Hauck stepped into the role of interim CEO following the departure of Regina Malveaux, who left the organization in late August to become director of the Washington state Women's Commission. Hauck previously was the organization's chief financial officer. She's been with the YWCA for nine years.
"My goal is to be able to reach out and get to know more community members, community organizations … whose missions align with ours so we can make sure we have the right diversity when we are making decisions in how to deliver our services," she says.
Hauck contends the services are increasingly needed, especially during this time of turmoil. Incidents of domestic violence have increased steadily in recent months, according to the Washington Association of Sheriffs & Police Chiefs.
Reports of domestic violence offenses in the state increased 12% this year between April 6 and Sept. 14 compared with the year-earlier period. Updated numbers weren't available for Spokane County.
The trend is further reflected at the YWCA, which has seen calls to the organization's crisis line increase, Hauck says.
In the first 10 months of 2019 the organization had seen 3,500 calls to its crisis line. It's on track to bypass 5,000 by the end of October this year, Hauck says. However, she adds it's likely that more people are using the crisis line because of pandemic-related limits to in-person access.
Like other organizations, operations at the nonprofit were forced to shift when the pandemic struck. Most client contact has shifted outside of the organization's offices at 930 N. Monroe, says Hauck.
Before the pandemic, the waiting room typically would host upward of 60 clients a day. Now, Hauck says, the office will only have on average one person in the waiting room at a time.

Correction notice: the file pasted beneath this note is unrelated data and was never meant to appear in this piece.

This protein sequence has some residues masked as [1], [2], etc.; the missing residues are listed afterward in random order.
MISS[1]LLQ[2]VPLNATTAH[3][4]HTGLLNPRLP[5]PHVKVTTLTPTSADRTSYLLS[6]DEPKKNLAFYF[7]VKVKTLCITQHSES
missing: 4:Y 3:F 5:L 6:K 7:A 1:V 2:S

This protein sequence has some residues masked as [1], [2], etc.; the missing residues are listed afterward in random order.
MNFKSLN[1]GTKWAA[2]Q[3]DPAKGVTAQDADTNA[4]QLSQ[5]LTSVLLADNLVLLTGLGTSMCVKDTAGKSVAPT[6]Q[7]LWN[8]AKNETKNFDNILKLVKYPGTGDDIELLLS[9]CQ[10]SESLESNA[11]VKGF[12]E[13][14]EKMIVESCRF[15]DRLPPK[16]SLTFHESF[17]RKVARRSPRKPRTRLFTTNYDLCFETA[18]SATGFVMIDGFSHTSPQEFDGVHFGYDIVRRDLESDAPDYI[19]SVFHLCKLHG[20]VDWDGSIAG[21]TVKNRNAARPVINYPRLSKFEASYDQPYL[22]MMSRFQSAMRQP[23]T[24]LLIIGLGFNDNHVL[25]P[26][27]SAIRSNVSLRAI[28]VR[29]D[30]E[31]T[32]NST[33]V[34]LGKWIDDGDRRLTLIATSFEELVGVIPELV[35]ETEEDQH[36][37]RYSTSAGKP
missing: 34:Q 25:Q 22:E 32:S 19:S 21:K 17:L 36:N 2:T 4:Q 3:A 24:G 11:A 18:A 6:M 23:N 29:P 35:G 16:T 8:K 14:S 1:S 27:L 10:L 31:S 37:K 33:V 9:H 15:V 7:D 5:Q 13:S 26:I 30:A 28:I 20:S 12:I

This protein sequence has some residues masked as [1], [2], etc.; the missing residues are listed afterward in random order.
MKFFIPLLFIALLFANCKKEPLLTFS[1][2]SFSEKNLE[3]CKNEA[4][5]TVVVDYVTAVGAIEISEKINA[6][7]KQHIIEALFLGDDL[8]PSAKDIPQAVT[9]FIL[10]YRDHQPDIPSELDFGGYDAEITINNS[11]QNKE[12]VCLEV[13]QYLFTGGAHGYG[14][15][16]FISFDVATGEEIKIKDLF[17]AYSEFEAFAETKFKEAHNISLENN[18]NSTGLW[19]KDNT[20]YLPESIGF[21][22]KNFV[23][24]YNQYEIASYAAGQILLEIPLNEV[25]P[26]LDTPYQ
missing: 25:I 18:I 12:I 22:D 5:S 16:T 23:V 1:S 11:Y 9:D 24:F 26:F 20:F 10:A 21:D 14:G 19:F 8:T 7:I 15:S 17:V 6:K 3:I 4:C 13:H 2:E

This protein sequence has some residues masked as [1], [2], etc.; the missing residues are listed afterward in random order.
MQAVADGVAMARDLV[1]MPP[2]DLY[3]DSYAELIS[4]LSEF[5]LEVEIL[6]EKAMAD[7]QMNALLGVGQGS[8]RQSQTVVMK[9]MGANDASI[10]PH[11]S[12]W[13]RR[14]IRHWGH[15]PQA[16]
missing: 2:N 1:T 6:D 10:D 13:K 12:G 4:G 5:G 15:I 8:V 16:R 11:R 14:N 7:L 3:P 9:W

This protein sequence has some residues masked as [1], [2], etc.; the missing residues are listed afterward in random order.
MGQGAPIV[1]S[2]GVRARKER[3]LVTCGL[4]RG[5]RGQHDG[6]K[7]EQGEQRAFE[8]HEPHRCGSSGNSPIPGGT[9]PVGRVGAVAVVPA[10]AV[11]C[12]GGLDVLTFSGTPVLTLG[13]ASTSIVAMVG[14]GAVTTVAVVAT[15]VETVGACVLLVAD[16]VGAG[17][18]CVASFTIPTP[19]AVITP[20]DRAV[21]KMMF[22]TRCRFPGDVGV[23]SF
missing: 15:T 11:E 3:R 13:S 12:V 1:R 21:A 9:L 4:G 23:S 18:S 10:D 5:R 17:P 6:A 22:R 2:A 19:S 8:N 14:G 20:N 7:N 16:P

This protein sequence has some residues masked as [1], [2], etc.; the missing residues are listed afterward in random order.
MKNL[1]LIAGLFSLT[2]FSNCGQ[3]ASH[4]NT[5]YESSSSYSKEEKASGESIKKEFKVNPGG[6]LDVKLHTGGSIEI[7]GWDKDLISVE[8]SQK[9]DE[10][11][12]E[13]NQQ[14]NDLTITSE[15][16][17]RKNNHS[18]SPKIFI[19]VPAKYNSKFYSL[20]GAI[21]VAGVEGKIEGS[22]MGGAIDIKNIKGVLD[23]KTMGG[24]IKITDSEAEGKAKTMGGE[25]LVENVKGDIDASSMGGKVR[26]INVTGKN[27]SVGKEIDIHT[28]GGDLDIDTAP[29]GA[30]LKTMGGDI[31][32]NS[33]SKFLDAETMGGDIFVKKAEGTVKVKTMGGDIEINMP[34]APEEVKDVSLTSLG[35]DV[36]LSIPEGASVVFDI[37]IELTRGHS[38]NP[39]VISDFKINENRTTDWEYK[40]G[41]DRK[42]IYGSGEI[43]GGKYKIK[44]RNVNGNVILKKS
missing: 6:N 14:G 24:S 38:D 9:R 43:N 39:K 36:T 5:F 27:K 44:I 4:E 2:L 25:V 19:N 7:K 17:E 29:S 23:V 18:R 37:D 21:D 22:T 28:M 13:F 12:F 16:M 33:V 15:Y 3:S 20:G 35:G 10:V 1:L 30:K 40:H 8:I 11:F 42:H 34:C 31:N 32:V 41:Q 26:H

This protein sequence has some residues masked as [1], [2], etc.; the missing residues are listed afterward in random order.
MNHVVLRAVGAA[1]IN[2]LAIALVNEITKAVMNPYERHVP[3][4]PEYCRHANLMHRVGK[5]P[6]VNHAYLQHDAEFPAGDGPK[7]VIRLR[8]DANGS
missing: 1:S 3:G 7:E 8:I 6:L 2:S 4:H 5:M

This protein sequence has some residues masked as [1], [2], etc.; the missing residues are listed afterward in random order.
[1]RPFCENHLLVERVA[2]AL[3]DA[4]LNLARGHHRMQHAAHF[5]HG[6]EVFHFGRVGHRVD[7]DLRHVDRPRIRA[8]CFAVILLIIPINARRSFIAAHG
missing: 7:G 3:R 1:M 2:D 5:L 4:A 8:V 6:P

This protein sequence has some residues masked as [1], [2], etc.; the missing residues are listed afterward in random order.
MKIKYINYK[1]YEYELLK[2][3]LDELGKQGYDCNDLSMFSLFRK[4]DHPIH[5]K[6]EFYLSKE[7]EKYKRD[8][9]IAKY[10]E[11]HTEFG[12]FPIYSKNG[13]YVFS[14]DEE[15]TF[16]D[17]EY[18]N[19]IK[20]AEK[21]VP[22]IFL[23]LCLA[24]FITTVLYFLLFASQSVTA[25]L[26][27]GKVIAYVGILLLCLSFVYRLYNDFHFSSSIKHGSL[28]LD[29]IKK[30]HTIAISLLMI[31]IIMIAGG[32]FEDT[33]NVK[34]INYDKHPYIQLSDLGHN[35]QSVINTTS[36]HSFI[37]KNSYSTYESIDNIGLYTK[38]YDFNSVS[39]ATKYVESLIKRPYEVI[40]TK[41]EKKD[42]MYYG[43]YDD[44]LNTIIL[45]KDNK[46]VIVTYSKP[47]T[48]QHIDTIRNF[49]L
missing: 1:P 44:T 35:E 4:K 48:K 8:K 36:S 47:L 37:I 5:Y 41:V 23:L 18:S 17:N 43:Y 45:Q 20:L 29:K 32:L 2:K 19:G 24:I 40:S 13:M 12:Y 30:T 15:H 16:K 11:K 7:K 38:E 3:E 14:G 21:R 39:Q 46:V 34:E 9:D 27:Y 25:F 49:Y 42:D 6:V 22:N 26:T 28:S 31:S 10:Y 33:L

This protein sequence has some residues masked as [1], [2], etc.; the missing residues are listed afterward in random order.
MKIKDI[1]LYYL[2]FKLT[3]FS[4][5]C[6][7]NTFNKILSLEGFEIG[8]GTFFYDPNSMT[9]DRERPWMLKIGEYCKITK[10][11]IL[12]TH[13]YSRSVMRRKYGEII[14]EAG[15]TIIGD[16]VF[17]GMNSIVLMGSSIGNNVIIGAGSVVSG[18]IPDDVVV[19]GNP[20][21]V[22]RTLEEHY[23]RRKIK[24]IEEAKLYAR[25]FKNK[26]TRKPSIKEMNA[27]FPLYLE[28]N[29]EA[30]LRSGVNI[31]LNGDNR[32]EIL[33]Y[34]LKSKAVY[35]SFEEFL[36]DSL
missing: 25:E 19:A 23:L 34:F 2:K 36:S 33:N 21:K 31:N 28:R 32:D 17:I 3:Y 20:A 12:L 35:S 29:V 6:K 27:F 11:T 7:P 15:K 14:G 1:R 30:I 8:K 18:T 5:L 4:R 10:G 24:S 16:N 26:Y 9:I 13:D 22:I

The organization has restarted its prekindergarten program, says Hauck, and the educators wear masks when interacting with the children.
"We are so glad to have those children in our classrooms. It's been a big support to the parents so that they can work," she says.
Further, Hauck says the nonprofit had to adjust operations at the shelter it runs, where social distancing and mask rules are enforced.
Social distancing limits the number of people the shelter can house at any time. To compensate, the organization has secured several offsite locations, including hotel rooms, to provide safe shelter for those seeking services, she adds.
"Our shelter workers are really in the front line of making sure that their exposure to the virus is limited," she says. "Just like any of the other shelters in town, trying to screen and keep everyone safe is challenging and it's expensive. It's a lot of personal protective equipment, it's a lot of sanitation activity … all of those things are creating new challenges."
Individual donations have decreased slightly this year, which Hauck attributes largely to the economic impacts COVID-19 has had. She adds that she expects individual donations are down across the board at most nonprofits.
"As we move forward, we're going to continue to find ways to serve our clients in the most healthy and safe way we can," says Hauck.
In 2019, nearly 17,500 women and children used YWCA Spokane support and services and 11,700 survivors of domestic violence received services through the YWCA Spokane Alternatives to Domestic Violence program, according to the organization's website.